Humanity has uncovered so much about the world that sometimes it seems like everything significant must have already been discovered. This is why, regarding questions like whether Bigfoot exists, skeptics argue that large animals are too conspicuous to slip under our radar. If Bigfoot were real, they say, by now there’d be no doubt, especially with so many people looking for it.

Yet, the saola – a medium-sized mammal related to cattle – slipped under that radar until discovered in 1992. Estimates are that there are still more unknown species than known. In 2023, the Natural History Museum in England alone documented more than 800 new ones.

Hairy Squat Lobster (Lauriea siagiani, aka Hairy Pink Squat Lobster, Fairy Crab). Anilao, Philippines

And that’s on land. Given the difficulties of exploring the oceans compared to land, or viewing the ocean compared to space, it is often said that we still know less about it than the surface of the moon. With no objective way to measure, that’s arguable, but the pace of oceanic discoveries suggests we still have more to learn about it than we know. A few recent ones:

What’s amazing is that all of these were found and/or reported in the first two months of 2024, and there’s a lot more. That’s how much we still have left to learn about the ocean – so much that scientists still find new species, uncover new mysteries and make discoveries almost daily. But, scientists also tell us the oceans are in peril due to climate change, pollution and debris, oil spills and other threats.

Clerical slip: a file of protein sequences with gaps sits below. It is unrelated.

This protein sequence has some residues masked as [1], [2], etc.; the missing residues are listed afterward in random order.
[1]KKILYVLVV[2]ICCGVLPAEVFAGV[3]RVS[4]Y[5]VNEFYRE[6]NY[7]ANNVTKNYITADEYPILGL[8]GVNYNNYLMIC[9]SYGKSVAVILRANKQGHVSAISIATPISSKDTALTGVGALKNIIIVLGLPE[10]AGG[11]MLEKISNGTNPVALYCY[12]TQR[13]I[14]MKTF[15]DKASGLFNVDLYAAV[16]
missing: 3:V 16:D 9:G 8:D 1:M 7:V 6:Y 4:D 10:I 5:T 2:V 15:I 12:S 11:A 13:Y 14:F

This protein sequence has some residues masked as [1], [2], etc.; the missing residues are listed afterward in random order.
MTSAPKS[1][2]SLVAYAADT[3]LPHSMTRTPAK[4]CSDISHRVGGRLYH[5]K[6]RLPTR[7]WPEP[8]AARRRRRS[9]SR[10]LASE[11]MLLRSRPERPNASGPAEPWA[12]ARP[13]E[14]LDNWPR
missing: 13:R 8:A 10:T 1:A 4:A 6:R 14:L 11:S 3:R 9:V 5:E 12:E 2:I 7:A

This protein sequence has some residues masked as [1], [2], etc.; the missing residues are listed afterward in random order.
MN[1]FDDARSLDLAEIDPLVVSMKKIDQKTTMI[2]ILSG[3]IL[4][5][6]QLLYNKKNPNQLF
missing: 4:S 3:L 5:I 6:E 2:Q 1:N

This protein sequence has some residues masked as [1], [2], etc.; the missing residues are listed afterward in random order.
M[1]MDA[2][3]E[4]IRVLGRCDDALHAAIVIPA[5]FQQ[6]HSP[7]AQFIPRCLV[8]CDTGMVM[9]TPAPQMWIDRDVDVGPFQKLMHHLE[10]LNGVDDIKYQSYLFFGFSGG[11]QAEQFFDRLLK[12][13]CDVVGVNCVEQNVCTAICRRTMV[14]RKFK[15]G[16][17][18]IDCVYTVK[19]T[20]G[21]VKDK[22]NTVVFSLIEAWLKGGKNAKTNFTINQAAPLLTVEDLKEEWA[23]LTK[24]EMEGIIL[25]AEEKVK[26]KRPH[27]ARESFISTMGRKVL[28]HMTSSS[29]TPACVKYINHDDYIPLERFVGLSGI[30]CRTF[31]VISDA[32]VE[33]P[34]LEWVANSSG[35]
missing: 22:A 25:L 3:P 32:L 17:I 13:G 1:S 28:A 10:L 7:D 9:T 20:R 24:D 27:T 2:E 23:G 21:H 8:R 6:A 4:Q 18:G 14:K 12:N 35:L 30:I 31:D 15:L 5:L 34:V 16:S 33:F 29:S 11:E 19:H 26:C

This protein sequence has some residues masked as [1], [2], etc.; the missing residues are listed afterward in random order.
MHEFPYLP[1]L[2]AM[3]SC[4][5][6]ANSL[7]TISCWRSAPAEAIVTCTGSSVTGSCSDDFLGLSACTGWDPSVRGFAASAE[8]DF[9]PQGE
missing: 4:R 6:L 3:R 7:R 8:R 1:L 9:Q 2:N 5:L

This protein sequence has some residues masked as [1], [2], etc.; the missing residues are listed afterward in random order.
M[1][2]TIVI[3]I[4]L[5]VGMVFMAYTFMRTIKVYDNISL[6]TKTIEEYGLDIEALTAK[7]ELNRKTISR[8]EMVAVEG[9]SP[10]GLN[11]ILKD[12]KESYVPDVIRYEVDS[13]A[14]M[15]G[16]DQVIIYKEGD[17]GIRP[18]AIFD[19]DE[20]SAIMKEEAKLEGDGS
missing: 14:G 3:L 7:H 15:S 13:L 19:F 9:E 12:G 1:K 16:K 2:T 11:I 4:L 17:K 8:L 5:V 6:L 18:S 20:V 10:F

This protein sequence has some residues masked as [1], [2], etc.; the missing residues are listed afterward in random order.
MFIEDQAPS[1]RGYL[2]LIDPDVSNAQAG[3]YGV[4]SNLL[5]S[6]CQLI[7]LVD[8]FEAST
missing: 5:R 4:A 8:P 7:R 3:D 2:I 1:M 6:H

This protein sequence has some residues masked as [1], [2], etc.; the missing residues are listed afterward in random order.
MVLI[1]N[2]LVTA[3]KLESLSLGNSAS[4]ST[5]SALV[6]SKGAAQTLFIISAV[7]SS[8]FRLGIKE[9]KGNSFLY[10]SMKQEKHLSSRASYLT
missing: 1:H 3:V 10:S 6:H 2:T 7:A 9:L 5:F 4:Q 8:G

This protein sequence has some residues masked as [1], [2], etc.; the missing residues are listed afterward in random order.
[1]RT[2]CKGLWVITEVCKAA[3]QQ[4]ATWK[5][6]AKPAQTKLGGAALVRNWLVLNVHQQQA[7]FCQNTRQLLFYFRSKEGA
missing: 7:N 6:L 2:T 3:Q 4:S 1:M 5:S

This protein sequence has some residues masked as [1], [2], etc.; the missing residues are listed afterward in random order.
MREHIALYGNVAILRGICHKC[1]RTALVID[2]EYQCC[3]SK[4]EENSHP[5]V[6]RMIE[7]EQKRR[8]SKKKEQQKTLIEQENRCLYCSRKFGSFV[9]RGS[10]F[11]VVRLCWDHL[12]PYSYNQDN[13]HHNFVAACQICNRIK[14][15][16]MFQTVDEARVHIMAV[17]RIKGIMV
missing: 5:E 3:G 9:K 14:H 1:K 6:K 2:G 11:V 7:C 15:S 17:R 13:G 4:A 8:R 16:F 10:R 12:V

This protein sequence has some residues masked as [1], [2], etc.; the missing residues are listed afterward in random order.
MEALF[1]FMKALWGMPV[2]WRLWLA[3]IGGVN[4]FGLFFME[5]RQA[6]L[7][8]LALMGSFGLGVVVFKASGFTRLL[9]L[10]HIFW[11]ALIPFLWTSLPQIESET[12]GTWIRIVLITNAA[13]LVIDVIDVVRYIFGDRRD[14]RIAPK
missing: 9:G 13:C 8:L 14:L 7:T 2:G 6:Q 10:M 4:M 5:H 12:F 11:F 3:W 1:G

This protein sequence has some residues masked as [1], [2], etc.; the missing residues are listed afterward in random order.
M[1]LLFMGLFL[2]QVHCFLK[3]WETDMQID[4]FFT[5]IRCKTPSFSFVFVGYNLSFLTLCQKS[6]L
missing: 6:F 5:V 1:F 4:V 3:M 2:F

Eric Villars via AP
Image: Eric Villars via AP

My point is, because there is still so much we don’t know about the ocean, we don’t know everything that we could lose – other than a lot. The effects on our existence are likely far broader than anyone realizes. We cannot even guess reasonably.

But science also says, and as I’ve observed before, the oceans are as resilient as they are fascinating and exciting, so it’s not too late to save them for a preferred future. As divers and Ocean Torchbearers, you and I are a part of this – a rising global force for positive change. Of all the things we can learn about the sea, perhaps the most important is that each of us has the power to make a difference, and that we need to use that power daily.

Seek adventure. Save the ocean.

Dr. Drew Richardson
PADI President & CEO

Share This

Related Posts